13. Any blog that has posted duplicate content, unless of course it was somebody else who copied them.
  14. Sites that have already been penalized. Always check to make sure that the blog ranks for its own brand name and other things it should clearly rank for, in order to ensure that it hasn't been penalized.
  15. Blogs that do not get updated regularly.
  16. Blogs that exist to earn ad revenue off of guest posts alone.
  17. Sites with exact match domains. There are nuances to this, of course. In general, though, you should stick to domains built around brands, not keywords.
  18. A blog that doesn't appear to receive any comments, tweets, likes, or any of the above should typically be avoided.
  19. Sites that allow visitors to post an article directly without approval from humans. These should always be avoided.
  20. Blogs that take months before posting your submission. In general, if a site is taking months to publish posts it means they don't care about fresh content. There are some exceptions for very popular sites. However, a popular with high standards will generally tighten its standards even more or increase its posting schedule, rather than setting posts months in the future. In general, it shouldn't take more than a month or so for your post to go live.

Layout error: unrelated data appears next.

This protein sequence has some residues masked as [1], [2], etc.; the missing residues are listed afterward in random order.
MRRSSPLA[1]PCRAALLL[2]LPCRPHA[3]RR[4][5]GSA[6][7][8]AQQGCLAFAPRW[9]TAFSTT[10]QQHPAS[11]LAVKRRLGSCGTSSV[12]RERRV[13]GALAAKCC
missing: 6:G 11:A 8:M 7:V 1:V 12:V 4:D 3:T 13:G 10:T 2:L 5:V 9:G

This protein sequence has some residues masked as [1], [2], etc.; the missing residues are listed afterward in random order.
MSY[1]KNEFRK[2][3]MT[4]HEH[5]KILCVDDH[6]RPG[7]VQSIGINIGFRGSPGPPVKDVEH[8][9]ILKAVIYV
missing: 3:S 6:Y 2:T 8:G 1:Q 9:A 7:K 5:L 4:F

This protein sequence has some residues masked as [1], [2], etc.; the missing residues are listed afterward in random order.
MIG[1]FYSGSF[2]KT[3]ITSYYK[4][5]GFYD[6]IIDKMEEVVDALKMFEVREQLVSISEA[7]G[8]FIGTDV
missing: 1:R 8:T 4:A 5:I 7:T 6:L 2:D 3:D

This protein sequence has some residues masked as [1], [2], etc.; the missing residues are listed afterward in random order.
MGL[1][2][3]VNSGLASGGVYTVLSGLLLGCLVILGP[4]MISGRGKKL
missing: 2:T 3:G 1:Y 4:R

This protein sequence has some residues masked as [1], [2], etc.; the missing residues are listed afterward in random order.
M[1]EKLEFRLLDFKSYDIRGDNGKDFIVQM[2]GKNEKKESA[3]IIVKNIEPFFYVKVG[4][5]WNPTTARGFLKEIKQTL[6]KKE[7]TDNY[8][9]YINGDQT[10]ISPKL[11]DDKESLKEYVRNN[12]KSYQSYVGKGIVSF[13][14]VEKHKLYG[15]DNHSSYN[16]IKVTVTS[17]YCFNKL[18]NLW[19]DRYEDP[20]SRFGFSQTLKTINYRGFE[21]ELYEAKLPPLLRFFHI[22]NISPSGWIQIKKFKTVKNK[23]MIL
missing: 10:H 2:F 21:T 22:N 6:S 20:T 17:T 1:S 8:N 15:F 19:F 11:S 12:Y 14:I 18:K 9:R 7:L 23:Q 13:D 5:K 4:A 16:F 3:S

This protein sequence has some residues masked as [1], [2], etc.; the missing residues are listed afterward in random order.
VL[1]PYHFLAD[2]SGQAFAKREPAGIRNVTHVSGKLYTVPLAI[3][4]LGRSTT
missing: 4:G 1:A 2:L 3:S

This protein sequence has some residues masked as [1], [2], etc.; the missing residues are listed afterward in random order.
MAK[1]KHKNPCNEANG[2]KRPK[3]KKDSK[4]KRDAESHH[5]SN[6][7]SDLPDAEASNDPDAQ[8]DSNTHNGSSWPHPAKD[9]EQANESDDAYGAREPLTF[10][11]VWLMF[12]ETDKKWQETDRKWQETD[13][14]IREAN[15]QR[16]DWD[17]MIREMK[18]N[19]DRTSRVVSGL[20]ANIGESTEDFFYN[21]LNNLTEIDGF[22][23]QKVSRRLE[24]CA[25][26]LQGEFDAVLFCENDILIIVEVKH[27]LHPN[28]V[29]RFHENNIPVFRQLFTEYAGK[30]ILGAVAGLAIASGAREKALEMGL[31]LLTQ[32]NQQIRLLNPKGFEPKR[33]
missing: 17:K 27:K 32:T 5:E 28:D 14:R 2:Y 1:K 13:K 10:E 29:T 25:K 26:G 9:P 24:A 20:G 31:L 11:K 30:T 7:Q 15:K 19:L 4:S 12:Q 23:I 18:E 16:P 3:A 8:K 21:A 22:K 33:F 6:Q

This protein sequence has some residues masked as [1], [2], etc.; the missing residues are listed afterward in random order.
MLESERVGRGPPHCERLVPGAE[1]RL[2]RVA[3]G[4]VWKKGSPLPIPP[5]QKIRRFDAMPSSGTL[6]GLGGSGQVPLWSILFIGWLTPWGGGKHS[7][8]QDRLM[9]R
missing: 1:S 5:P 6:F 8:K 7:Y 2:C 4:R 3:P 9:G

Where to Find Places to Guest Post

For starters, you can use the following services to find places that accept guest posts:

At the bottom of this post, we will also share a list of keywords to search for in order to find guest post opportunities. It's very long, so we won't distract you with it here.

Now, even though we've provided you with a lot of resources to work with here, we would actually suggest not relying too heavily on them. As guest posting increases in popularity, we can expect many of these tools to get abused. It's more important than ever to stand out, and if all of your links are coming from places like this, you won't be standing out.

We can't stress this enough. You need a unique link profile, and the key to that is going to be outreach. Make sure to spend a fair amount of time reaching out to blogs that don't go out of their way to get guest contributors, or ideally, who have never had a guest author before. These links are very lucrative and give your link profile the diversity it needs to survive future Google updates.

Here are some more unique places to get guest post ideas:

  • Do a search for broad industry keywords and find the most popular blogs
  • From the Google menu, click “More” and select “Blogs,” then do a search for broad industry keywords

  • From the Google menu, click “Discussions” and search for your keyword, and see what sites are getting talked about the most in the forum community

  • Search for your keywords on Twitter, Facebook, Reddit, Google+, and the like to find the most popular accounts that are associated with blogs
  • Search for “top ten [keyword] blogs” and use similar queries to find popular blogs

Don't include keywords like “submit guest post” when you use these methods, at least not every time. The goal is to find popular blogs that don't typically accept guest posts. Be resourceful and do some relationship building. It's worth the effort.

2. Developing an Outside-the-Box Guest Post Idea